Tuesday, February 4, 2014

If you don’t have the right users, you don’t have the right data. (Dana Chisnell)

There’s a reason why the usability engineer is asking you to review that incredibly long screener.  It’s to make sure you get the right person in that chair in the lab at 9:00 next Tuesday.  

Have you ever seen what happens when that doesn’t take place?  Believe me, it isn’t pretty.  A test of a CD (certificate of deposit) product on someone who thinks you’re talking about music?  Maybe not such a good idea.  A test of a mobile app with someone who just bought an iPhone, but hasn’t really used it yet?  You might want to think about that one.  A standard, think-aloud test with a participant who just isn’t comfortable thinking out loud?  Perhaps we ought to reconsider.

Of course, the problems don’t have to be so blatant, and can be a lot more subtle – and can still cause lots of issues.  Designing a mobile app for people in their 40s and 50s, but your participants skew more toward the 20s and 30s?  Well, don’t be surprised if that tiny little button that your participants had no trouble tapping will cause some issues down the road.  Or if actual customers never use that particular gesture that your test participants (and your 20-something designers) just loved.  Or if the real users can’t read that link because the text is too small.

(That said, I sometimes have just the opposite experience, usually when I work with marketing.  I find they’re used to demographics.  So, in addition to the traditional mix of genders, ages, and so on, they typically also want to make sure we get some Midwesterners and some African-Americans females and some stay-at-home Moms in their mid-30s in a certain set of ZIP codes.  The typical joke I make here is about left-handed, green-eyed, Presbyterian Capricorns.  Sometimes they even laugh at it.) 

Actually, I’d have to up Dana one and say that if you don’t have the right users, or the right tasks, or the right system, you won’t have the right data either.  A usability test is lot like a soufflĂ© recipe.  You miss one of the ingredients, and the thing’s going to fall flat.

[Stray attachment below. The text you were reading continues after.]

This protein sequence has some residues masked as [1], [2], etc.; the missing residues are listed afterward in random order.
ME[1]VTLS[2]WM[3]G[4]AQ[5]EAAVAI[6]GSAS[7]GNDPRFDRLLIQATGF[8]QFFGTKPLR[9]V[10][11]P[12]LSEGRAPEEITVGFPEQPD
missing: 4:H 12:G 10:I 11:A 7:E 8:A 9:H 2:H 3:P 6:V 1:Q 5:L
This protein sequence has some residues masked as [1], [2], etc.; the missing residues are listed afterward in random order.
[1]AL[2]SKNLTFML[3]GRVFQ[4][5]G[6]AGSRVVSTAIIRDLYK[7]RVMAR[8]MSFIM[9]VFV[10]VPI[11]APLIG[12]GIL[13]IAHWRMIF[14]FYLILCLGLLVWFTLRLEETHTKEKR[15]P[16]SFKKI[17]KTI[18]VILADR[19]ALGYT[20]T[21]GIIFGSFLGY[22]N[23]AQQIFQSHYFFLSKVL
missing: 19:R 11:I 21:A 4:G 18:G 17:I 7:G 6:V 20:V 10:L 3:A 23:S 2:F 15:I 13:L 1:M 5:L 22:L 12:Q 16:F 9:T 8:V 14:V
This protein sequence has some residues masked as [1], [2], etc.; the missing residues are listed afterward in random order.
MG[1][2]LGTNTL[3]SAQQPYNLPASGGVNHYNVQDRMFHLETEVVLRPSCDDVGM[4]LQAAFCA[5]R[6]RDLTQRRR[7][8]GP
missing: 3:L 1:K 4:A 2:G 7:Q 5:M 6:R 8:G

One of the most fundamental rules of user experience on the web is that developers are rarely qualified to evaluate it. (Luke Wroblewski)

I’ve been doing this usability stuff for a shockingly long time.  In the beginning, we had only one enemy to blame for everything – the techy.  It’s who Alan Cooper was talking about when he titled his 1999 book The Inmates are Running the Asylum.   

Back then, this approach made a ton of sense.  Computers had originally been developed by techies for techies.  I’m talking card readers, green screens, punch cards, and command-line interfaces (all of which yours truly actually has experience with – something I like to scare my younger colleagues with when we all go out to lunch).  

Then along came this thing called a “PC.”  All of a sudden, techies weren’t designing for techies anymore, but for secretaries and insurance salesmen and high school teachers.  And these people really didn’t want to learn COBOL or Fortran to print their label or fill out their expense report or enter their class grades.  

And this is where I stepped in.  Well, actually, I just happened to complete graduate school at this time.  But there sure were plenty of opportunities out there for people like me to help make the world a better place (with a special emphasis on the human-computer interface, of course).

Nowadays, the blame can be spread around a little.  In addition to techies, we’ve also got marketeers, bean counters, art directors, senior execs, and all sorts of sundry corporate types getting between the users and what they want to do.  

At the same time, though, I have to admit that there is a lot less blame to go around.  Everybody, it seems, appears to get usability and user experience in a way that no one did twenty-five years ago.  Even the poor developer.

With all that said, I still think The Inmates are Running the Asylum is one of the best UX books ever written.  It introduced concepts like not designing for the edge case, modeling human-computer interaction on human-human interaction (what Cooper calls politeness), and using personas and scenarios.  Except maybe for its tone toward developers, I’m not sure that book will ever be out of date.

Alan, not Luke